Territorial Terror Two: WW1 Railway Engineer Soldier’s Postcard Home Returns By Post To His Family 108 Years On.


Some of you may remember reading my January 2018 about this simple comic ‘Burlesque’ military postcard from 1911, following up the identity of the writer Annie Harrop and its intended recipient,  her 20 year old brother Willie Harrop of Crewe:


Railway employee William Harrop (b. Crewe 1891) went on to serve in and survive WW1.

Annie’s Postcard home 23/ 24 July 1911 

His unusual  service in WW1 was partly due to his special trade as a Locomotive Engine Fitter for The LNWR .

The Harrops were a railway family in the railway town of Crewe, his Crewe born-and-bred father Thomas being a Locomotive Engine Painter, also for the LNWR. Eventually several more sons, Walter Baden Harrop (Baden Powell or BP being a Boer War name?) and Lewis Harrop became LNWR apprentices.

William Harrop’s address by 1916 seems to have moved next door to 74 Westminster Street and he Attested to Enlist and serve from 1916 with the Royal Engineers, ROD Railway Operating Division at Longmoor.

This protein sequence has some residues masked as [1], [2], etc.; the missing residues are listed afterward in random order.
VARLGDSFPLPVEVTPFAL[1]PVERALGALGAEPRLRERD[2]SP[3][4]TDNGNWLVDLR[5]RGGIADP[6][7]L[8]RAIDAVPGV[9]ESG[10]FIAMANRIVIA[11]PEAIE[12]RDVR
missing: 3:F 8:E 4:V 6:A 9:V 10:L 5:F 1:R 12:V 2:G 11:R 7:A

Willie died aged 75 in 1966. You can read more of the story here: https://sidetracked2017blog.wordpress.com/2018/01/13/territorial-terror

Over a year after the blogpost

A few weeks ago Kathryn Harrop / Morris contacted me about this postcard and the associated family history research behind this story. She has been researching the Harrop side of her family, so could confirm some of my research ideas.


Kathryn said: “This story is about my great uncle and yes Annie [Harrop] did marry John Prince. Thank you for the info, it will really help me find out more about my Dad’s side of the Harrop family.”

Kathryn’s research confirms that Postcard writer Annie married John Prince in 1921 and she died in Crewe aged 87 in 1980.

It seemed to me a suitable home for Annie’s postcard to her brother Willie was back with the Harrop family.  They may no longer live in Crewe but it has given me great satisfaction to post it back to the Harrop family 108 years later!

It reminded me a little of this unusual postcard project Postcards from Time by Ben Curran http://www.postcardsfromtime.org/index.html


Blog posted by Mark, Man of TIN, April 2019.